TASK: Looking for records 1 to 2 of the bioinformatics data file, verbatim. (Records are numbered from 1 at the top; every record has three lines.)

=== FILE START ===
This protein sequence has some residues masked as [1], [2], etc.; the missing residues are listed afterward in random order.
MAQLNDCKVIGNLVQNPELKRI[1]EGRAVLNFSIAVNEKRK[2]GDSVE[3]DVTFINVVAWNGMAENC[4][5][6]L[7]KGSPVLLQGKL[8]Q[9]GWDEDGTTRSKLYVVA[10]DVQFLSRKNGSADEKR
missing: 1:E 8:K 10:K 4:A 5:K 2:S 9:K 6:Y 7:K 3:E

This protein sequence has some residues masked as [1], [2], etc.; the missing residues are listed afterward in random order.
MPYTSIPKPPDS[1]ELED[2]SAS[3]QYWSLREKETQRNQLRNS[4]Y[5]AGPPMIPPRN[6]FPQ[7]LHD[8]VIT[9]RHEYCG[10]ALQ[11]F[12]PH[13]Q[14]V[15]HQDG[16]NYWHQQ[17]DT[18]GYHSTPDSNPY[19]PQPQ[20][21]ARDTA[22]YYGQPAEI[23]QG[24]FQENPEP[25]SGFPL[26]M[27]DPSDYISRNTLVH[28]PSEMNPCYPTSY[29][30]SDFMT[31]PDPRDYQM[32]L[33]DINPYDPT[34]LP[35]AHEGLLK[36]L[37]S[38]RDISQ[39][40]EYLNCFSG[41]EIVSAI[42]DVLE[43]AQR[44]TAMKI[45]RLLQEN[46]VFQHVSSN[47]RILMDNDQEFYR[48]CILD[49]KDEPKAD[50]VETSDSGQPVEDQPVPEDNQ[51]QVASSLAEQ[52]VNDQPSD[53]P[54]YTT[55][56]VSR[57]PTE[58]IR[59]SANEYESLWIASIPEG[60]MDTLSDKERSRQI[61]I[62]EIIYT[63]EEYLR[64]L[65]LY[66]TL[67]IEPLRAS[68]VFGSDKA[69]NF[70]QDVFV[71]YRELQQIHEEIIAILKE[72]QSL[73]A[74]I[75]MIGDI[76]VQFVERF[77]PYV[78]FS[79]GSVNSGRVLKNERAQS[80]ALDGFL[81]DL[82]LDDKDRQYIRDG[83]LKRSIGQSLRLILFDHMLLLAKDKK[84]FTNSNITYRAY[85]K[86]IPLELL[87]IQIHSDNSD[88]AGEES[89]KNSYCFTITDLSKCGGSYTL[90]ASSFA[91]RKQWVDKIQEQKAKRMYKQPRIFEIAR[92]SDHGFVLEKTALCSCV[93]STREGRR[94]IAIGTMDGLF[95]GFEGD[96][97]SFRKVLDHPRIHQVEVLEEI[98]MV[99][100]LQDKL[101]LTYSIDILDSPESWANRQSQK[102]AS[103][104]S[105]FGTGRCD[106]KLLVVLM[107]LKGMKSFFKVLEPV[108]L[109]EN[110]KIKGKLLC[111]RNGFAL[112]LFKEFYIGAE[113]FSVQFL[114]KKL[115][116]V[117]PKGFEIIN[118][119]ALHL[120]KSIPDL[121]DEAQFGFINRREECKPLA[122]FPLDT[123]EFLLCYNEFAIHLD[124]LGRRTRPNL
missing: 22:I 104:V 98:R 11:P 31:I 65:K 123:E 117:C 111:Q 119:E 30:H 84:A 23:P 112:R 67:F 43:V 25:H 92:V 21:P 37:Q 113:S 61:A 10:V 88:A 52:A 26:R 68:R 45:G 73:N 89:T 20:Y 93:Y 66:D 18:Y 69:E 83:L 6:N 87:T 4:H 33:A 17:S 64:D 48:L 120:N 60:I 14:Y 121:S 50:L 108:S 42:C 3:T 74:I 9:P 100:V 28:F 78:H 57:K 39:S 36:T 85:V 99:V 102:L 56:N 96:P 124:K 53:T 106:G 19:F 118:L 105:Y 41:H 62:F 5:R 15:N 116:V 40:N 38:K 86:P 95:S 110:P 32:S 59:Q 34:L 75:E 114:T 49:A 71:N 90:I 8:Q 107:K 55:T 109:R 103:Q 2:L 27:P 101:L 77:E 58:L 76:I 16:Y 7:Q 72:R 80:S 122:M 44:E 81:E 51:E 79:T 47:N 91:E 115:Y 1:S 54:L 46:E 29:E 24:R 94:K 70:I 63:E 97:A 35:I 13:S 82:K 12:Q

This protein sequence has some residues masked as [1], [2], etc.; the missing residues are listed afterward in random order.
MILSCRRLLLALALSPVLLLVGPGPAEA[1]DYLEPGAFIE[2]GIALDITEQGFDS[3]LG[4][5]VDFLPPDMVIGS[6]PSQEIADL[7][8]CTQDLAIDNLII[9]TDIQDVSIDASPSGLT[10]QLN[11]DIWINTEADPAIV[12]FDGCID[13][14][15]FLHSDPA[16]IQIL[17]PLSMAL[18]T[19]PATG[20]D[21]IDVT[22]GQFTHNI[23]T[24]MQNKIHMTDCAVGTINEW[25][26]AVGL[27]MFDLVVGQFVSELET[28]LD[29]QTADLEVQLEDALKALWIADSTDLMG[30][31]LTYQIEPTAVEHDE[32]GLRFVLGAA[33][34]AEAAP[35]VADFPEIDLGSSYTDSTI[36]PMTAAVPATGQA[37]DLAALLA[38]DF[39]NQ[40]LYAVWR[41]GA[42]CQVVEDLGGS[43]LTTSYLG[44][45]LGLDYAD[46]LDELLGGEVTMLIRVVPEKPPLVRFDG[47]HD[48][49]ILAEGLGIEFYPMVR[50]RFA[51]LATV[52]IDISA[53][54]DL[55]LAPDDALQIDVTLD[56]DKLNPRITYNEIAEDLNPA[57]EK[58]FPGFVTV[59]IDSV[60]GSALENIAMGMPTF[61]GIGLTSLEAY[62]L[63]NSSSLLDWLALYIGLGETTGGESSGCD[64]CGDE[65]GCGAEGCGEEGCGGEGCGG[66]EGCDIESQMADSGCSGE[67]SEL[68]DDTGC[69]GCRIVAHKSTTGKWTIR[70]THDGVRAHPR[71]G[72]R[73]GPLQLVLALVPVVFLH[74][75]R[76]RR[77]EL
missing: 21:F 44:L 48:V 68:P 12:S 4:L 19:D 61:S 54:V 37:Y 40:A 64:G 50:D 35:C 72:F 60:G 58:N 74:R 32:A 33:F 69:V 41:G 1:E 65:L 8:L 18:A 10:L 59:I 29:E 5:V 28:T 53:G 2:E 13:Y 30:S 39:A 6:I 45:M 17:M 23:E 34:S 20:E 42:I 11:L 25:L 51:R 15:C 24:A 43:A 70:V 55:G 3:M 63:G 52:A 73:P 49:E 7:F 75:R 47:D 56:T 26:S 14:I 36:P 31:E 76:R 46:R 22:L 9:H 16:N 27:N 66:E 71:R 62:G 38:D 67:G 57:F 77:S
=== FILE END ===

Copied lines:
This protein sequence has some residues masked as [1], [2], etc.; the missing residues are listed afterward in random order.
MAQLNDCKVIGNLVQNPELKRI[1]EGRAVLNFSIAVNEKRK[2]GDSVE[3]DVTFINVVAWNGMAENC[4][5][6]L[7]KGSPVLLQGKL[8]Q[9]GWDEDGTTRSKLYVVA[10]DVQFLSRKNGSADEKR
missing: 1:E 8:K 10:K 4:A 5:K 2:S 9:K 6:Y 7:K 3:E

This protein sequence has some residues masked as [1], [2], etc.; the missing residues are listed afterward in random order.
MPYTSIPKPPDS[1]ELED[2]SAS[3]QYWSLREKETQRNQLRNS[4]Y[5]AGPPMIPPRN[6]FPQ[7]LHD[8]VIT[9]RHEYCG[10]ALQ[11]F[12]PH[13]Q[14]V[15]HQDG[16]NYWHQQ[17]DT[18]GYHSTPDSNPY[19]PQPQ[20][21]ARDTA[22]YYGQPAEI[23]QG[24]FQENPEP[25]SGFPL[26]M[27]DPSDYISRNTLVH[28]PSEMNPCYPTSY[29][30]SDFMT[31]PDPRDYQM[32]L[33]DINPYDPT[34]LP[35]AHEGLLK[36]L[37]S[38]RDISQ[39][40]EYLNCFSG[41]EIVSAI[42]DVLE[43]AQR[44]TAMKI[45]RLLQEN[46]VFQHVSSN[47]RILMDNDQEFYR[48]CILD[49]KDEPKAD[50]VETSDSGQPVEDQPVPEDNQ[51]QVASSLAEQ[52]VNDQPSD[53]P[54]YTT[55][56]VSR[57]PTE[58]IR[59]SANEYESLWIASIPEG[60]MDTLSDKERSRQI[61]I[62]EIIYT[63]EEYLR[64]L[65]LY[66]TL[67]IEPLRAS[68]VFGSDKA[69]NF[70]QDVFV[71]YRELQQIHEEIIAILKE[72]QSL[73]A[74]I[75]MIGDI[76]VQFVERF[77]PYV[78]FS[79]GSVNSGRVLKNERAQS[80]ALDGFL[81]DL[82]LDDKDRQYIRDG[83]LKRSIGQSLRLILFDHMLLLAKDKK[84]FTNSNITYRAY[85]K[86]IPLELL[87]IQIHSDNSD[88]AGEES[89]KNSYCFTITDLSKCGGSYTL[90]ASSFA[91]RKQWVDKIQEQKAKRMYKQPRIFEIAR[92]SDHGFVLEKTALCSCV[93]STREGRR[94]IAIGTMDGLF[95]GFEGD[96][97]SFRKVLDHPRIHQVEVLEEI[98]MV[99][100]LQDKL[101]LTYSIDILDSPESWANRQSQK[102]AS[103][104]S[105]FGTGRCD[106]KLLVVLM[107]LKGMKSFFKVLEPV[108]L[109]EN[110]KIKGKLLC[111]RNGFAL[112]LFKEFYIGAE[113]FSVQFL[114]KKL[115][116]V[117]PKGFEIIN[118][119]ALHL[120]KSIPDL[121]DEAQFGFINRREECKPLA[122]FPLDT[123]EFLLCYNEFAIHLD[124]LGRRTRPNL
missing: 22:I 104:V 98:R 11:P 31:I 65:K 123:E 117:C 111:Q 119:E 30:H 84:A 23:P 112:R 67:F 43:V 25:H 92:V 21:P 37:Q 113:S 61:A 10:V 88:A 52:A 26:R 68:R 45:G 73:N 89:T 20:Y 93:Y 66:D 18:Y 69:E 83:L 6:N 87:T 4:H 33:A 17:S 64:D 48:L 120:N 60:I 14:Y 121:S 50:L 108:S 42:C 3:T 74:I 9:P 100:V 28:F 78:H 57:K 39:S 36:T 85:V 99:V 102:L 56:N 96:P 124:K 53:T 106:G 19:F 118:L 105:Y 41:H 62:F 5:R 15:N 116:V 40:N 38:K 86:P 95:S 110:P 32:S 59:Q 34:L 75:E 114:T 49:A 71:N 90:I 8:Q 107:K 55:T 109:R 103:Q 2:L 27:P 101:L 77:E 58:L 76:I 16:Y 7:Q 72:R 80:S 122:M 44:E 81:E 51:E 79:T 47:N 91:E 115:Y 1:S 54:L 46:E 29:E 24:R 94:K 70:I 63:E 97:A 35:I 13:S 82:K 12:Q